Finally got to the Lake about 11:00 AM on Sunday. For the last month all I've heard about is schooling fish and big spawners.
Thought I'd relax and take out my Tenkara Rods to terrorize the Red Devils....
since bluegill are few and far between, and the red devil are all over the place.
First thing I noticed… The Urban Outdoorsmen have illegally moved back into the park by the bridge. I don't care if they refuse to accept free government housing… but they can stop using the lake as a trash can. I'm calling the Health Department again. The cops ran them all off about a month ago. Took 5 dump trucks to haul away all their trash.
Pulled up to a shallow point and cast my gold fly at a red devil and it was ambushed by this little peacock bass.
Moving along I thought I saw a bluegill so I cast next to the log. Mistake… a spawning peacock bass. Well, just hang on… either the fish or the 4# test leader will give up eventually. One 2 ½ pound peacock bass. I need to get a longer handled dip net or a fishing partner. It's amazing that a 3 to 5 pound peacock bass will eat a small gold fly. If you guys catch any spawning peacock bass, please check for my little gold flys. They are barbless and probably fell out of the fishes mouth, but I accidentally hooked 5 big peacocks and fortunately the 4# test leader broke before the Tenkara rod did.
Then I finally got into some red devils.. this one was ½ a pound.
See the holes in the bank? Some people say the armored catfish dig those. Others feel the red devils are the diggers. When ever you see those holes along the bank, the red devils are usually close by.
The 5-Bar generals were out in force. They stick close to the shore to keep from being eaten by the peacock bass. They make great live bait. This one is on the larger size.
I was casting to another big red devil when this thing grabbed my fly… A "black" devil? ??? I figure one of you guys will know what it is.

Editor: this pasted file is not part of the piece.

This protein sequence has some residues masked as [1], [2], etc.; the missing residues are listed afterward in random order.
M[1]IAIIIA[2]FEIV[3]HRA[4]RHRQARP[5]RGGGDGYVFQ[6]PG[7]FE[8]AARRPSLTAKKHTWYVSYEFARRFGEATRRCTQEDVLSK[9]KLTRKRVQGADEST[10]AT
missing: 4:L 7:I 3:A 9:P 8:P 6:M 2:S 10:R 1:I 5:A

There were lots of red devils and they are fun to catch on a light Tenkara rod. First you spot them in the shallow water, make your cast and set the hook when they take the fly… oh, then you hang on. This one weighed one pound. Thats the fly… a #10 AH hook, some gold flash-a-boo, and a red glass bead. So cheep and simple, but the fish really love it.
Here is another one of those "I'm not sure what it is fish"…
This is a more interesting picture than just laying the fish down beside the rod. Gives you an idea of what the lake looks like too.
I was having so much fun that I hadn't noticed the peacock bass and largemouth bass were schooling… I just drifted out into the lake and when the fish started chasing shad and busting the surface right beside the boat… I cast. What do you know, a largemouth.
In 30 minutes I landed 3 fish and 6 more came unbuttoned… not sure how many swirls, follows and blowups where I just missed the fish. All in all it was a fun 4 hours of fishing. Those tropical fish love it when the water temperature tops 80 degrees.
The Hawaii Freshwater Fishing Association monthly bass tournament weighs in an anglers top 3 fish. Peacock or largemouth.. over 10 inches in length. Man, I had a limit of fish in my first ½ hour of fishing. I should have entered the tournament. LOL LOL LOL